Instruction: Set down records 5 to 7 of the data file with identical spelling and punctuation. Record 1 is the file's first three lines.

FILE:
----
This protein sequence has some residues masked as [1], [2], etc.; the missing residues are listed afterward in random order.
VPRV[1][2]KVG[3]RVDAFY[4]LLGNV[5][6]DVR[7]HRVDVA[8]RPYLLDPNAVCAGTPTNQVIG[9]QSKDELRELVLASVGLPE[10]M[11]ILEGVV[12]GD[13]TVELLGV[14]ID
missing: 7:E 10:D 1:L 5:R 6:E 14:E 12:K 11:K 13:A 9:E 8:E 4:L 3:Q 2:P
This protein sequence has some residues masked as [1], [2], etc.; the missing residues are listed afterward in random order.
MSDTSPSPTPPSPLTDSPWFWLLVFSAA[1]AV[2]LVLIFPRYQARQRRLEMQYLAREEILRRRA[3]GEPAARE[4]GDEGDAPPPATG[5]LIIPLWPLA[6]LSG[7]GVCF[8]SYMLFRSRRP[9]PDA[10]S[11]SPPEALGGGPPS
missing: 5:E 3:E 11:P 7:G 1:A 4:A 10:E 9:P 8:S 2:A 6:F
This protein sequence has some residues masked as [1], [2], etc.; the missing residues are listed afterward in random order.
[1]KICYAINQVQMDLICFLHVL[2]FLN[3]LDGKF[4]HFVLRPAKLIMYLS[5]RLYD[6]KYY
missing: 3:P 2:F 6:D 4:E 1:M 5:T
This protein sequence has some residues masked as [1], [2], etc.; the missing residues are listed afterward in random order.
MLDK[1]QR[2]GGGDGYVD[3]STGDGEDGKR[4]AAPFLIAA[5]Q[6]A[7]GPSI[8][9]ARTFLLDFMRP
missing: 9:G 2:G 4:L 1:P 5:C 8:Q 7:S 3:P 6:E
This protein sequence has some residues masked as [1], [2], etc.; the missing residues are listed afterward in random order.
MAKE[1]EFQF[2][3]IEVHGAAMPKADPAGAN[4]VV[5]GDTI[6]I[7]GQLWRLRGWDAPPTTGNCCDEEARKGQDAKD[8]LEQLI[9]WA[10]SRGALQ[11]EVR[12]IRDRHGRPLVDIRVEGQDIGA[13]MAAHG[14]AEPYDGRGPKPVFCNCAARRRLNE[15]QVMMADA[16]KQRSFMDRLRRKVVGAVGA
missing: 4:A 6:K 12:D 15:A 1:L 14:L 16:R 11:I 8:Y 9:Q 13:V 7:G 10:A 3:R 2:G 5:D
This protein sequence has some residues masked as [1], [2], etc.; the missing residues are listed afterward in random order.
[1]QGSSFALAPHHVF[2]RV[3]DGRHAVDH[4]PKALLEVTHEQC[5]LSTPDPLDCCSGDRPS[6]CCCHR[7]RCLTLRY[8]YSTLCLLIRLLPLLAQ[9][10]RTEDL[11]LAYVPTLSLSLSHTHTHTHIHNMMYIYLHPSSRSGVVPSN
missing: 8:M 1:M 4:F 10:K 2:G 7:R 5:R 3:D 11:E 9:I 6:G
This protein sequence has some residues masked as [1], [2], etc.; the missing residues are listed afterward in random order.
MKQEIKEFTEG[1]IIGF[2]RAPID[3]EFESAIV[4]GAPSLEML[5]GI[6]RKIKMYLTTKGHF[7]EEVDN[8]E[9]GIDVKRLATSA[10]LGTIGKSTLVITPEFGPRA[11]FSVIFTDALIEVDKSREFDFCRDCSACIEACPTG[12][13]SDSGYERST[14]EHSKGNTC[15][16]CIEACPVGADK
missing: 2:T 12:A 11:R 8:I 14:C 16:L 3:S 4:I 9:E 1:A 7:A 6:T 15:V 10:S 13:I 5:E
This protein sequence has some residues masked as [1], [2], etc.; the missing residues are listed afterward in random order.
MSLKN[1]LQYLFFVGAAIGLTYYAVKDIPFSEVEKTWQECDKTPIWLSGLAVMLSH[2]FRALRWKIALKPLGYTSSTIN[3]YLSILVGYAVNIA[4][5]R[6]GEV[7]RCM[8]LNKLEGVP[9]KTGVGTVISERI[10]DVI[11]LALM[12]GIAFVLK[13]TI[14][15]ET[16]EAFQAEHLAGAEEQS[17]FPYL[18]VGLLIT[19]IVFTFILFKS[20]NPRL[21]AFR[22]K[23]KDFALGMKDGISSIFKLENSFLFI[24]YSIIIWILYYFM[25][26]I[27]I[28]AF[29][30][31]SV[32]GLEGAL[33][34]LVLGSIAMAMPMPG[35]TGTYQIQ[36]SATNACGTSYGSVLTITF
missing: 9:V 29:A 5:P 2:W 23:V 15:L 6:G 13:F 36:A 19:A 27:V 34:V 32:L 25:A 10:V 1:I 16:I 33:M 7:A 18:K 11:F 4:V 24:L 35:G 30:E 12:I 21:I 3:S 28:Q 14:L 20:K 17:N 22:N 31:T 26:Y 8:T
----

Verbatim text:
This protein sequence has some residues masked as [1], [2], etc.; the missing residues are listed afterward in random order.
MAKE[1]EFQF[2][3]IEVHGAAMPKADPAGAN[4]VV[5]GDTI[6]I[7]GQLWRLRGWDAPPTTGNCCDEEARKGQDAKD[8]LEQLI[9]WA[10]SRGALQ[11]EVR[12]IRDRHGRPLVDIRVEGQDIGA[13]MAAHG[14]AEPYDGRGPKPVFCNCAARRRLNE[15]QVMMADA[16]KQRSFMDRLRRKVVGAVGA
missing: 4:A 6:K 12:D 15:A 1:L 14:L 16:R 11:I 8:Y 9:Q 13:V 7:G 10:A 3:R 2:G 5:D
This protein sequence has some residues masked as [1], [2], etc.; the missing residues are listed afterward in random order.
[1]QGSSFALAPHHVF[2]RV[3]DGRHAVDH[4]PKALLEVTHEQC[5]LSTPDPLDCCSGDRPS[6]CCCHR[7]RCLTLRY[8]YSTLCLLIRLLPLLAQ[9][10]RTEDL[11]LAYVPTLSLSLSHTHTHTHIHNMMYIYLHPSSRSGVVPSN
missing: 8:M 1:M 4:F 10:K 2:G 7:R 5:R 3:D 11:E 9:I 6:G
This protein sequence has some residues masked as [1], [2], etc.; the missing residues are listed afterward in random order.
MKQEIKEFTEG[1]IIGF[2]RAPID[3]EFESAIV[4]GAPSLEML[5]GI[6]RKIKMYLTTKGHF[7]EEVDN[8]E[9]GIDVKRLATSA[10]LGTIGKSTLVITPEFGPRA[11]FSVIFTDALIEVDKSREFDFCRDCSACIEACPTG[12][13]SDSGYERST[14]EHSKGNTC[15][16]CIEACPVGADK
missing: 2:T 12:A 11:R 8:I 14:C 16:L 3:S 4:I 9:E 1:A 7:A 6:T 15:V 10:S 13:I 5:E